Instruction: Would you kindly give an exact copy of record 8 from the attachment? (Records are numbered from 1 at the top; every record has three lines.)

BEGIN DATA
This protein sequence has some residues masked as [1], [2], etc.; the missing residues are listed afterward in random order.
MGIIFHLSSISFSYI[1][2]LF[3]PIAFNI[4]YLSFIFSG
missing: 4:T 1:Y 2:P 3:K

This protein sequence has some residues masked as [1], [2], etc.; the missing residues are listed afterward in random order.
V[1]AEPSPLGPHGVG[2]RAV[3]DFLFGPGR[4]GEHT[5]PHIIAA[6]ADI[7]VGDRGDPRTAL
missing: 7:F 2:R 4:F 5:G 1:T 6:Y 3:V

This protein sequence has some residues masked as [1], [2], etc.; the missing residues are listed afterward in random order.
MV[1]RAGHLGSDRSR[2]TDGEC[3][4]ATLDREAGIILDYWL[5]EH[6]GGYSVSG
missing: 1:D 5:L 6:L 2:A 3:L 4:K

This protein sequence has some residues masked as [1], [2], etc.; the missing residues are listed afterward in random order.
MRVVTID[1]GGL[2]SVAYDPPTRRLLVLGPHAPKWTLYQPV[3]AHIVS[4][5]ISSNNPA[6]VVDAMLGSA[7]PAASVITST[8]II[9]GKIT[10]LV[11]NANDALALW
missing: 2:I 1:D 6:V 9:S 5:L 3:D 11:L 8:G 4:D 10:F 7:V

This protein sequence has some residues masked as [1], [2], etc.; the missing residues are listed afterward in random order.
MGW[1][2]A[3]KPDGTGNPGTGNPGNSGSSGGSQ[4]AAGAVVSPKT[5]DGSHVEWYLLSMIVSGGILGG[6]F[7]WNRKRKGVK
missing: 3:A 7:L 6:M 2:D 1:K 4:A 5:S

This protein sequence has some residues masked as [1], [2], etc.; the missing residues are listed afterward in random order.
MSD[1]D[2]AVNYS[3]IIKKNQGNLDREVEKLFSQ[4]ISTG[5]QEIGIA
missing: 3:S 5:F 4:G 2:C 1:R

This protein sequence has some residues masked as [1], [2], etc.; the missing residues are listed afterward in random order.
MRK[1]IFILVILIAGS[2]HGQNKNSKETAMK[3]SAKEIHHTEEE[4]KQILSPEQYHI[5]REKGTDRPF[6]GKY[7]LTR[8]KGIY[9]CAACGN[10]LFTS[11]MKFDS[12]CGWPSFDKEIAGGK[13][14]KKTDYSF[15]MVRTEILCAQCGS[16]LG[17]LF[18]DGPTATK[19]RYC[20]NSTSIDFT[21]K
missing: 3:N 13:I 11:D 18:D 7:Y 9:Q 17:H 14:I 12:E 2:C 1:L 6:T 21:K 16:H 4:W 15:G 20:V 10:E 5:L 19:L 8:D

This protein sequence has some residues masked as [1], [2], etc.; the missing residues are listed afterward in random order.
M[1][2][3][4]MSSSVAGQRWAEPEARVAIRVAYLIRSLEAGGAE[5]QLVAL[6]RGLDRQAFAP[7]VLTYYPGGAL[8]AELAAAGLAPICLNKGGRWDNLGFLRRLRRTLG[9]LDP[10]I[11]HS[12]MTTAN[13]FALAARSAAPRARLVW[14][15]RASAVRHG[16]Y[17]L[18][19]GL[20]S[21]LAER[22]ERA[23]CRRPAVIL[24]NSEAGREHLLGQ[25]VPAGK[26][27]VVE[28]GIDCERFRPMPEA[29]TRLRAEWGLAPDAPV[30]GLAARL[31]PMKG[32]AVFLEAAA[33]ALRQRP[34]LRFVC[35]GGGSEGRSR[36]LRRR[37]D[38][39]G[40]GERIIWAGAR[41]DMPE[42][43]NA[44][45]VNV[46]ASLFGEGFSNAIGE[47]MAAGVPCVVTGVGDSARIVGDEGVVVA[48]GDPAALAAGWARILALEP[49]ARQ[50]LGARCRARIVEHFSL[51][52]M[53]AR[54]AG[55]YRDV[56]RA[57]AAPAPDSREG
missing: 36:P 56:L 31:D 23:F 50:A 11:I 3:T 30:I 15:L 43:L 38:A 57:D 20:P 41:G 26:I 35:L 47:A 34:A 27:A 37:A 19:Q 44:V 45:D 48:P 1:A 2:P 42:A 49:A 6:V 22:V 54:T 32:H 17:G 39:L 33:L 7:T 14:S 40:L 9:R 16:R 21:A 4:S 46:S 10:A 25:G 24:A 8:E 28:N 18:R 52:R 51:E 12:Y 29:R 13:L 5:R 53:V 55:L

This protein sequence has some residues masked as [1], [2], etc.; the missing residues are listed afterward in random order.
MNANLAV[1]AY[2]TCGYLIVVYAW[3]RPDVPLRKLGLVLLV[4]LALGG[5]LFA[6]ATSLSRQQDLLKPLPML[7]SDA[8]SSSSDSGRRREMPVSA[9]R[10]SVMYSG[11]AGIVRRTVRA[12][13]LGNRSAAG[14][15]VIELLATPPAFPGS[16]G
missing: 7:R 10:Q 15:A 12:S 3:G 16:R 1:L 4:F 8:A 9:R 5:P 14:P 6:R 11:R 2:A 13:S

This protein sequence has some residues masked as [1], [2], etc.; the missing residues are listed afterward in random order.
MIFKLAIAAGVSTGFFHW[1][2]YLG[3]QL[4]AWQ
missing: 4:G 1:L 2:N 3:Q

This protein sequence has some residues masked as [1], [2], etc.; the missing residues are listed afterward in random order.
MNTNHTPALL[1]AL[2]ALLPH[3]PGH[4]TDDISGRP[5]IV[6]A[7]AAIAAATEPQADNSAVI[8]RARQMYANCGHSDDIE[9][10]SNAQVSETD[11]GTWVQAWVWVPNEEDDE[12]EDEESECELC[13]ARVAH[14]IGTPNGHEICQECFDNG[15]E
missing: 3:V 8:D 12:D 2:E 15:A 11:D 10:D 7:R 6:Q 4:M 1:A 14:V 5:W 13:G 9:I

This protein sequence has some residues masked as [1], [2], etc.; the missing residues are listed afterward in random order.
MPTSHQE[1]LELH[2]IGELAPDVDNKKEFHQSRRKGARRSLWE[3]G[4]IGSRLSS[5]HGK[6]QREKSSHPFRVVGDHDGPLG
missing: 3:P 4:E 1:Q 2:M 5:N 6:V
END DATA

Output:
This protein sequence has some residues masked as [1], [2], etc.; the missing residues are listed afterward in random order.
M[1][2][3][4]MSSSVAGQRWAEPEARVAIRVAYLIRSLEAGGAE[5]QLVAL[6]RGLDRQAFAP[7]VLTYYPGGAL[8]AELAAAGLAPICLNKGGRWDNLGFLRRLRRTLG[9]LDP[10]I[11]HS[12]MTTAN[13]FALAARSAAPRARLVW[14][15]RASAVRHG[16]Y[17]L[18][19]GL[20]S[21]LAER[22]ERA[23]CRRPAVIL[24]NSEAGREHLLGQ[25]VPAGK[26][27]VVE[28]GIDCERFRPMPEA[29]TRLRAEWGLAPDAPV[30]GLAARL[31]PMKG[32]AVFLEAAA[33]ALRQRP[34]LRFVC[35]GGGSEGRSR[36]LRRR[37]D[38][39]G[40]GERIIWAGAR[41]DMPE[42][43]NA[44][45]VNV[46]ASLFGEGFSNAIGE[47]MAAGVPCVVTGVGDSARIVGDEGVVVA[48]GDPAALAAGWARILALEP[49]ARQ[50]LGARCRARIVEHFSL[51][52]M[53]AR[54]AG[55]YRDV[56]RA[57]AAPAPDSREG
missing: 36:P 56:L 31:D 23:F 50:A 11:I 3:T 30:I 15:L 43:L 38:A 57:D 20:P 41:G 26:I 35:L 47:A 34:A 27:A 37:A 19:Q 44:V 45:D 48:P 1:A 2:P 42:A 49:A 6:V 22:V 54:T 32:H 17:G 39:L 33:L 7:T 14:S 40:L 9:R 16:R 21:A 4:S 46:S 10:A 25:G 24:A 8:E 28:N 18:R 52:R 51:E 12:Y 29:R 13:L 5:R 53:V 55:L